As you can see, we have developed more value-added software layers on top of our messaging platform.

Then, we started with ticketing as a separate platform. It helps our customers deliver a great end-to-end mobile-first experience. Purchasing tickets on the go and scanning them with a phone, getting drinks, making payments – it’s all integrated and covered in use cases for this type of live event. We’re different from regular ticket providers in trying to help the event organizer sell out this event. We’re not just there to deliver tickets. We help them with the optimal arrangement. 3 years ago, we tested and showcased this solution at the Dutch Grand Prix. This famous event returned after almost 30 years.

The Olympics is another step toward providing clients with software that improves customer experience. Using our platform, they have all the ticket-related capabilities under one platform.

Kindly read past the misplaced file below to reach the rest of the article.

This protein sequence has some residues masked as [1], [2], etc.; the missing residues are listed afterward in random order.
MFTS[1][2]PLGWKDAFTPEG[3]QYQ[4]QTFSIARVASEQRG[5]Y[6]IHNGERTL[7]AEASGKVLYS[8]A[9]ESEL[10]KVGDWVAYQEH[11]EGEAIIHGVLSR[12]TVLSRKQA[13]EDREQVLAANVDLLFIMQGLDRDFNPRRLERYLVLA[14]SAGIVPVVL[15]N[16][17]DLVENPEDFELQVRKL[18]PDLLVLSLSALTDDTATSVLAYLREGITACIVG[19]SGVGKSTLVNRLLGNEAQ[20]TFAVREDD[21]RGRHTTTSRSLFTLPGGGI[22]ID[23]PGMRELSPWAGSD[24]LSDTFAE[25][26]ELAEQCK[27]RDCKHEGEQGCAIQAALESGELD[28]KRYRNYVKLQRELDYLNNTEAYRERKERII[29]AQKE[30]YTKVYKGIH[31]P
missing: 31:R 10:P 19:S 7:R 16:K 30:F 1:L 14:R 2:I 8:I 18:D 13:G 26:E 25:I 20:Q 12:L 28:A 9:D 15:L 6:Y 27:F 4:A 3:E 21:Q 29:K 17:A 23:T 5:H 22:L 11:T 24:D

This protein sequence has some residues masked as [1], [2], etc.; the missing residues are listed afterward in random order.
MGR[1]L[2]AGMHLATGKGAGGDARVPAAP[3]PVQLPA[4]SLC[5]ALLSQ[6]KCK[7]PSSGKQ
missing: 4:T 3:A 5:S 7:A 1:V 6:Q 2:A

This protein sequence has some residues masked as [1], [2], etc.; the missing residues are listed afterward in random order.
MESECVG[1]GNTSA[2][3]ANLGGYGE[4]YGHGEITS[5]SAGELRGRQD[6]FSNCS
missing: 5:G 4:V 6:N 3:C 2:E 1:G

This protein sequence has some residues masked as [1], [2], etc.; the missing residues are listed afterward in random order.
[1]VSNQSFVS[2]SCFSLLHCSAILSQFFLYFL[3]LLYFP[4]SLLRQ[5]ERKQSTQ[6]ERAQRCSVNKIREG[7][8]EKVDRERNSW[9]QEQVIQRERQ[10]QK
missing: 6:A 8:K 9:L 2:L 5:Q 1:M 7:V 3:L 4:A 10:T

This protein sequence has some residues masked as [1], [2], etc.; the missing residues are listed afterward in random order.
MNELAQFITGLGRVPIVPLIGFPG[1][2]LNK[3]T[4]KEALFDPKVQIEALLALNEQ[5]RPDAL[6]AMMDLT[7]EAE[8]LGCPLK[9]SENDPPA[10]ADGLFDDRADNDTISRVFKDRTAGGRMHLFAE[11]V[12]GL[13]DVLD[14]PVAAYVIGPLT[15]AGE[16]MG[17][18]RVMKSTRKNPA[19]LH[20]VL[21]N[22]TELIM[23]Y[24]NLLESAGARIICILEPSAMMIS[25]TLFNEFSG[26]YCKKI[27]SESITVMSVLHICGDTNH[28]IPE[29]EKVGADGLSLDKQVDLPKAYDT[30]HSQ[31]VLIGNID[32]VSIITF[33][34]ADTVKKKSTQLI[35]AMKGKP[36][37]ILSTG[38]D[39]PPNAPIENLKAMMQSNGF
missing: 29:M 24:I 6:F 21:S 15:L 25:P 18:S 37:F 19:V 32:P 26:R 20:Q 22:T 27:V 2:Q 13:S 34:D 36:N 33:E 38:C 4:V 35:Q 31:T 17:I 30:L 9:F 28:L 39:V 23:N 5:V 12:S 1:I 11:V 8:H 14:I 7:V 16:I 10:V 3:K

Am I right to assume that these capabilities also include AI? After all, positions itself today as an AI-driven conversational software. How will you use these AI-based capabilities during the Olympics event, Bas?

Bas Gijzen: There are a few touchpoints where we integrate generative AI.

We help companies respond quickly and accurately to their clients, for example by making up for staff shortages. Many of our customers have a contact center or a customer support desk somewhere. They can’t endlessly scale the number of hired agents at peak events. Hiring more consultants just for one event that runs for a few weeks doesn’t make sense. And so our AI-based tools use natural language detection to respond to the end user’s language, partially making up for human agents.